Google Cloud Security best practices

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Cloud adoption continues at a rapid pace. Security is becoming a critical priority as companies move assets and data to locations like Google Cloud Platform (GCP).

Cloud platforms host customer databases, powering worldwide eCommerce empires. They allow workers in different countries to communicate, share files, and collaborate on complex projects. And they reduce hardware overheads, driving down costs.

Whatever role they play, cloud services need robust protection. This blog will look at how to secure assets on GCP. While Google’s tools offer some protection, there are plenty of things companies can do to supplement those tools. Let’s look in more detail and offer some best practices to boost your Google Cloud security.

What is GCP?

Google Cloud Platform is a collection of cloud-based services based on the powerful Google Compute Engine. GCP allows users to host apps, store data, implement machine learning processes, and manage app development. It also integrates with other Google services, including Gmail and Docs.

GCP can host a few SaaS apps or scale up to IaaS and PaaS implementations. It is a go-to platform for hosting Kubernetes cubes and cloud storage containers, with a strong record for resource availability. However, clients must implement their own security controls to protect resources hosted by GCP.

GCP security seeks to protect assets hosted on the Google Cloud Platform. The scope of security policies varies depending on each user’s cloud architecture. For example, if you use a single SaaS service, security mainly relates to access control to that individual app. But if you use a PaaS solution, security must apply across the infrastructure stack.

What challenges does Google Cloud Platform face?

GCP users face a range of security challenges. Here are some critical issues you will likely face when following GCP security best practices.

1. Ensuring visibility

The flexibility of GCP makes it popular with cloud architects. But flexibility comes with a price: confused and complex visibility. Cloud assets can come online and disappear within hours. Security teams may not know when app configurations change. Keeping track of cloud-based assets can become extremely difficult.

Tracking threats and applying security controls is impossible without strong visibility. You cannot secure apps that change constantly. Environments with poorly controlled user privileges can spiral out of control, creating huge surfaces for data thieves to exploit.

2. Managing privileges

Over-provisioned users pose a critical threat to cloud environments. If attackers gain the credentials of over-provisioned users, they can access confidential data, change app settings, and compromise cloud performance. Watertight access control is essential.

Security teams must create logical privileges for roles and individuals. Every GCP-hosted app requires a separate privileges policy. And admins must classify data, keeping sensitive information locked away from most users.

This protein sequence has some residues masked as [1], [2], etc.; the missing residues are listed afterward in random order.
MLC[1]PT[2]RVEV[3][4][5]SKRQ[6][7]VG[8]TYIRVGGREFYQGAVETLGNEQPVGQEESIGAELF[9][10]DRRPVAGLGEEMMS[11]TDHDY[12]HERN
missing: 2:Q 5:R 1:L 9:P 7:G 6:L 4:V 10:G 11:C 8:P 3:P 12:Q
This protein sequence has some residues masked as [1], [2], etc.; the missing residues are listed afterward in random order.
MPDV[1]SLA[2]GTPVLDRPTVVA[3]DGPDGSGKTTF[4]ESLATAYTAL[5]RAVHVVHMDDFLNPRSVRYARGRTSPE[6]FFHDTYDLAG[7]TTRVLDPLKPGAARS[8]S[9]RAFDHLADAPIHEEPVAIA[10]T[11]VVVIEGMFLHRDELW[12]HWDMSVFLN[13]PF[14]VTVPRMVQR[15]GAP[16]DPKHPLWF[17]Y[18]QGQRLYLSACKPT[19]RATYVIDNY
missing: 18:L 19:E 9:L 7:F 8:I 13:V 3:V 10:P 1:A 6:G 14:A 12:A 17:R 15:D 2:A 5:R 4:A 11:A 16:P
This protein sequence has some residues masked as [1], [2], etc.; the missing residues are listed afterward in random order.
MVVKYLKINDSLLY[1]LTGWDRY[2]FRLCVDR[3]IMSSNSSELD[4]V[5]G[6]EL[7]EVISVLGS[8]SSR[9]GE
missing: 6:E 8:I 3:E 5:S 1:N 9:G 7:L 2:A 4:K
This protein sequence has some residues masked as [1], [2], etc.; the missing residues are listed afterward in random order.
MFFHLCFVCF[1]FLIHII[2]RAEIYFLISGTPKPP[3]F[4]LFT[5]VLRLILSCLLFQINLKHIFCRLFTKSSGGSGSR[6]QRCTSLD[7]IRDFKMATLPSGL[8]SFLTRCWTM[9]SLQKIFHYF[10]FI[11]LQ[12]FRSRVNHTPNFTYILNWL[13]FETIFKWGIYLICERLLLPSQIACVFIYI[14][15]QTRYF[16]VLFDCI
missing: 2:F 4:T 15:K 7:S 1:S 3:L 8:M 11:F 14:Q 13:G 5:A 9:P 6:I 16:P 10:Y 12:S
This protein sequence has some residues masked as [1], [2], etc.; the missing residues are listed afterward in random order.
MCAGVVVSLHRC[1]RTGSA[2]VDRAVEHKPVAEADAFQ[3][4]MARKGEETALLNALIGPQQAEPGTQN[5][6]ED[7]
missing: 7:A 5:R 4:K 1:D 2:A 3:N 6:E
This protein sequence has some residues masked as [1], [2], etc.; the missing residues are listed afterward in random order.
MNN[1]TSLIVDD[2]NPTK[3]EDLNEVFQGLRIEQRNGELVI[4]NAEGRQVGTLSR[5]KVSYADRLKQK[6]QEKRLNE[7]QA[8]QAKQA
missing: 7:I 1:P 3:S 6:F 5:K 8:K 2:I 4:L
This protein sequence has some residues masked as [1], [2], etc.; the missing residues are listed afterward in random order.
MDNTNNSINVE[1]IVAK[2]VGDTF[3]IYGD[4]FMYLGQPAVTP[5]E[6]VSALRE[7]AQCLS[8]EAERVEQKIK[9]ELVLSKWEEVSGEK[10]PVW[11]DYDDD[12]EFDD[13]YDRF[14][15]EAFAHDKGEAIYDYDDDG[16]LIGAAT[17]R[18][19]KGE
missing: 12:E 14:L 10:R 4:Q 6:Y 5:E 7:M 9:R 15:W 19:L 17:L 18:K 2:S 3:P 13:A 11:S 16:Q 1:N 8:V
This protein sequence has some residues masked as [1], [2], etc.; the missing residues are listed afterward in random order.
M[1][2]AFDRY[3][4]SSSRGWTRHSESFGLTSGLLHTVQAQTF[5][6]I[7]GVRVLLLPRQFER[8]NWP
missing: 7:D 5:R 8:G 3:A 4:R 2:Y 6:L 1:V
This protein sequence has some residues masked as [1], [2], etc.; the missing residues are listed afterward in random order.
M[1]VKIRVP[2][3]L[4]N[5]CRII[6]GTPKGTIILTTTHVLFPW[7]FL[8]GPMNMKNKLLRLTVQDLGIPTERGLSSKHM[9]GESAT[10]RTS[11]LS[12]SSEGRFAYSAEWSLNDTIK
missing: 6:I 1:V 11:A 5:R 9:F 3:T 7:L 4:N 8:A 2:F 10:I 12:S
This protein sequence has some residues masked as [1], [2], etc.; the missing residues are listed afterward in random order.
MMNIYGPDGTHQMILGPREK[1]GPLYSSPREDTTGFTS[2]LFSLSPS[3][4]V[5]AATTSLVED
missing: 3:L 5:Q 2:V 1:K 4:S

3. Application sprawl

Without clear policies on provisioning apps, GCP environments easily fall victim to application sprawl. It is extremely easy to spin up virtual machines or add new apps on the Google platform. The resource hierarchy can change in an instant.

Balancing flexibility and security is a central challenge. Companies need clear hierarchies that reflect their organizational needs. But users need the freedom to reshape cloud environments to fit different circumstances.

4. Identity management at the cloud edge

Managing access to on-premises networks is simple. Authentication occurs at a well-defined edge. But this isn’t the case with GCP. Users can access a cloud resource anywhere. They can use multiple devices and log on via insecure public networks. This makes robust IAM essential.

Security teams require ways to authenticate every connection request. This is particularly difficult in multi-cloud settings. As a result, companies often implement Single Sign On (SSO) to bring all cloud assets together.

5. Cloud misconfigurations

Poorly configured GCP apps present an open door for attackers. For instance, researchers have expressed concerns about attacks originating from misconfigured virtual machines.

Users can also misconfigure the internal IAM tools that Google provides. Administrators may fail to apply domain restricted sharing to GCP containers. Or they might fail to engage logging services to detect threats and weaknesses.

Another common issue is misconfigured VPC firewalls. These firewalls surround cloud data with additional protection. But admins can set overly broad IP address ranges, permitting too much access to sensitive data.

6. Uncontrolled outbound access

Users must secure access to networks. But they also need to manage data flows from cloud assets. Data Loss Prevention (DLP) tools can track files and data and block unauthorized exfiltration. But restrictions on outbound access are not always applied properly.

7. Unpatched GCP assets

Unpatched VMs present a constant security risk. Attackers can exploit privileged access to connected resources or launch horizontal attacks if cloud environments are improperly segmented.

GCP users are responsible for patch management. However, they are not always aware of their duties under the shared responsibility model. Legacy threat scanning tools can also miss unpatched cloud assets. Cloud-native, automated update management tools can fill the gap if security teams choose to use them.